6. Take time for activities you enjoy

You may not be able to do some of the things that you enjoy like going out to restaurants or going to shows or concerts – but there are things you enjoy doing at home. Take time to do these activities, whatever they are.

Things like reading a book, playing video games, watching a movie or cooking for your family. These activities generate positive chemicals that can help to relieve stress and help things to feel more normal.

7. Help others

By taking the focus off of you, and onto others that need help, can help you to feel less powerless in these times. It will also generate positive chemicals in you that helps to decrease stress.

Be in touch with people who you know live alone, are they okay, do they need anything? Also, look out for the elderly and vulnerable in your community – do they need someone to go do groceries for them or do they need any medications? Find ways that you can help those around you. It also helps us to feel as if we are in this together, and you are not alone.

8. Control what you can

There are many things out of our control at the moment, but there are things you can control.

Stay at home as much as you can; wash your hands regularly for more than 20 seconds and use hand sanitizer when you are out; keep a distance of around 6 feet from people if you do need to go out and if you need to cough or sneeze – do so into your elbow or a tissue and discard the tissue as soon as possible.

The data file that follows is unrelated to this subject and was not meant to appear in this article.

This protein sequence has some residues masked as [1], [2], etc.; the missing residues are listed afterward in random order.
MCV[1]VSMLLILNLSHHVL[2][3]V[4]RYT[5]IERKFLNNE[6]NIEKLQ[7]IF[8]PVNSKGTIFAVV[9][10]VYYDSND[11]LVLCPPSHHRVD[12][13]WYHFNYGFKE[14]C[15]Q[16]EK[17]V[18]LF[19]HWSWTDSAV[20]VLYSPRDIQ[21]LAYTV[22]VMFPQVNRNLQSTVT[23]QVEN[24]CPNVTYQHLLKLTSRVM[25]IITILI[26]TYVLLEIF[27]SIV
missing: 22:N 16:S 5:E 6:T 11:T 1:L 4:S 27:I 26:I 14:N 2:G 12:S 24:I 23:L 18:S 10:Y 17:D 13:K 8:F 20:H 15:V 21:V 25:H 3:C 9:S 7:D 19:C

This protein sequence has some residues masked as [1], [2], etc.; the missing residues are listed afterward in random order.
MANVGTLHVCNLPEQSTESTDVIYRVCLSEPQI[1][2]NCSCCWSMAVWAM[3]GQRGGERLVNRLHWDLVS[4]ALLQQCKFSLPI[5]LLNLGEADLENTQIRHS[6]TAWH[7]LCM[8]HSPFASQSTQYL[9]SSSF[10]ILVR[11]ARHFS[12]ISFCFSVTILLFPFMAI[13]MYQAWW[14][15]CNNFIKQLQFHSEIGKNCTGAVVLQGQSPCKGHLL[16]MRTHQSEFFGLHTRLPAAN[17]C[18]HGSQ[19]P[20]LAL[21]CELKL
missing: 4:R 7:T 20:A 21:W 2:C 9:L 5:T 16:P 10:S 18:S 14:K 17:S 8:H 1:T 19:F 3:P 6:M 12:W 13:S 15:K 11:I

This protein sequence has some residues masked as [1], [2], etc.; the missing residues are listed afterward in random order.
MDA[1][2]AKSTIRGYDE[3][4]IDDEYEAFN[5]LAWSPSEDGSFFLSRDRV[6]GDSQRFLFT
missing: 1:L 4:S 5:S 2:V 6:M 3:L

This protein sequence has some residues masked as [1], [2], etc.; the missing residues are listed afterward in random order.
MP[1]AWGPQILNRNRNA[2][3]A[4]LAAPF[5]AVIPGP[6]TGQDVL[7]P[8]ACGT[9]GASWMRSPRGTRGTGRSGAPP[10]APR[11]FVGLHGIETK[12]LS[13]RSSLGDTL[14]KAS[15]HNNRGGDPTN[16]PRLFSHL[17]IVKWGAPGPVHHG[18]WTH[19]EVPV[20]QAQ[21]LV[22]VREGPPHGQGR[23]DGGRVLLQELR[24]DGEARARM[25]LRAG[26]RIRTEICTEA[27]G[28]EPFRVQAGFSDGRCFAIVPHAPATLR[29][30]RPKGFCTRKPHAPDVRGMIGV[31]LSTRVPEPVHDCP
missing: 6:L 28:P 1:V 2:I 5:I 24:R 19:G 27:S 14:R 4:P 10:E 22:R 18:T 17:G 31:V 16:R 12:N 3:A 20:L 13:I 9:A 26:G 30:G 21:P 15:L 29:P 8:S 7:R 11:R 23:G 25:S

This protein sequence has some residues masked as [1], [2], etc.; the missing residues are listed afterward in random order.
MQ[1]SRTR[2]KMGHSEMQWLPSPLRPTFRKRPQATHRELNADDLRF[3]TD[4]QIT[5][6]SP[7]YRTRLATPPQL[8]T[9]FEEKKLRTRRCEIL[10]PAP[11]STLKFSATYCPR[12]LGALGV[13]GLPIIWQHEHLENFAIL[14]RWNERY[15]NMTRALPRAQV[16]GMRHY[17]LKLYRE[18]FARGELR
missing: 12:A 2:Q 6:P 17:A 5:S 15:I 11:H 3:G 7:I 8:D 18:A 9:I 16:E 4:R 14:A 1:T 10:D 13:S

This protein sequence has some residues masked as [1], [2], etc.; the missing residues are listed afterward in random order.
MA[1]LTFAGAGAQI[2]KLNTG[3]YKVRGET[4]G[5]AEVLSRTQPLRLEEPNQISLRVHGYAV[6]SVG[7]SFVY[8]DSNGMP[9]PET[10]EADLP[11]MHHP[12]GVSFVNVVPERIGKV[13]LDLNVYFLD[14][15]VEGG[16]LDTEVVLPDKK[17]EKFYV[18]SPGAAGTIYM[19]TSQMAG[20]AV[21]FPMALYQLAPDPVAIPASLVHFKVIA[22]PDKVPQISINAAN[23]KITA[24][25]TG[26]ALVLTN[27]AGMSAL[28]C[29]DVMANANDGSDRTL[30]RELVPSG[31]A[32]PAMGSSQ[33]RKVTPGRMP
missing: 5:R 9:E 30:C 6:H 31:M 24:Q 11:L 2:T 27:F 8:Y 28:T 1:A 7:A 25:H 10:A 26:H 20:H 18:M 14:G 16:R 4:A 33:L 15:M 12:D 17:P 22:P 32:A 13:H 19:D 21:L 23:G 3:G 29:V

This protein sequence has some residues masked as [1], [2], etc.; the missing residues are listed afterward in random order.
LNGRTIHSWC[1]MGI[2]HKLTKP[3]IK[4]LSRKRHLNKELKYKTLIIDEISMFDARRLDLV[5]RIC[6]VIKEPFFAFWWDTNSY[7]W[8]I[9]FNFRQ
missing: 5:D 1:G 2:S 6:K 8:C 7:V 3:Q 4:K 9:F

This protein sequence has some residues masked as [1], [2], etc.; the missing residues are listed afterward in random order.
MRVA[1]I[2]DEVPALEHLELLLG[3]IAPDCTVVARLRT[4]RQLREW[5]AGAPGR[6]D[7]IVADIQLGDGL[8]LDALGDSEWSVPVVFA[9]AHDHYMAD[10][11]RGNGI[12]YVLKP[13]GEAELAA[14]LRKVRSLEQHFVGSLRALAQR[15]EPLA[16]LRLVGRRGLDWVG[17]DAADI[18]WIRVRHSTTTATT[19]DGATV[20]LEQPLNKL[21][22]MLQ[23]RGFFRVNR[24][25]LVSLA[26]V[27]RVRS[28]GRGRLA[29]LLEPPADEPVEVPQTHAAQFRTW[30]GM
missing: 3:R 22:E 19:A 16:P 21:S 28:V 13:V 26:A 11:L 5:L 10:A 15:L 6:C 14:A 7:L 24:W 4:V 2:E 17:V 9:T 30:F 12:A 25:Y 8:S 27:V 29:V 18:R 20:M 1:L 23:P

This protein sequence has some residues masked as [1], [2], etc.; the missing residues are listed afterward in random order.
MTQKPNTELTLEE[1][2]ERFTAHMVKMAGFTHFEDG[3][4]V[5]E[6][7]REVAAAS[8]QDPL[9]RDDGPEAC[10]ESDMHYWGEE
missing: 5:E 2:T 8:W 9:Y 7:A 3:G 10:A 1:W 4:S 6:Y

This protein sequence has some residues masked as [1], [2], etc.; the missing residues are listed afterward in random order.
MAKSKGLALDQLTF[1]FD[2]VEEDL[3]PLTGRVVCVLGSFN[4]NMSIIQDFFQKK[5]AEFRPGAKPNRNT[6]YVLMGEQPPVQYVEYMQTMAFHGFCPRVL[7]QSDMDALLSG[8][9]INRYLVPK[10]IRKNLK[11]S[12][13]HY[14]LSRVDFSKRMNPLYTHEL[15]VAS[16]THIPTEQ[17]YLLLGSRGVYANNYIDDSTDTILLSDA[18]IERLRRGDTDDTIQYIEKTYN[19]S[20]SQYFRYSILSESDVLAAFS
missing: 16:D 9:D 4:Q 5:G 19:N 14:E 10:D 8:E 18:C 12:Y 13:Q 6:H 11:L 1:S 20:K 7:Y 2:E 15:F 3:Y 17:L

These small things can make a big difference in the spread of the pandemic, and they are in your control to do.

9. It’s okay to feel anxious and overwhelmed at times

This time we are living in is uncertain and scary. It is normal to feel anxious and to worry about the health of yourself and your loved ones. It is okay to be honest that you are feeling anxious and fearful – speak to those around you about these feelings.

There are so many new things in this time that can cause anxiety and discomfort – working from home; trying to home school your children; being at home all the time; being unable to see friends and family. There are so many new things that are different, it is okay to feel anxious and uncertain.

You are not alone in feeling this way and sharing these feelings with others can make you feel more connected and less alone.

10. Stay positive

This may seem incredibly hard in current times, but there are many amazing stories of how people are stepping up and looking out for one another. Positive stories of hope and love. Take time each day to read some of these inspiring stories to help you to focus on the positive.

Also, choose the people you spend time with – those who try to remain positive despite the circumstances can help you to do the same. This helps to reduce stress and calm your mind.

These tough times will end

These times will pass, they will not be here forever. Look after yourself, and take time to plan how to manage your stress and anxiety better during this outbreak.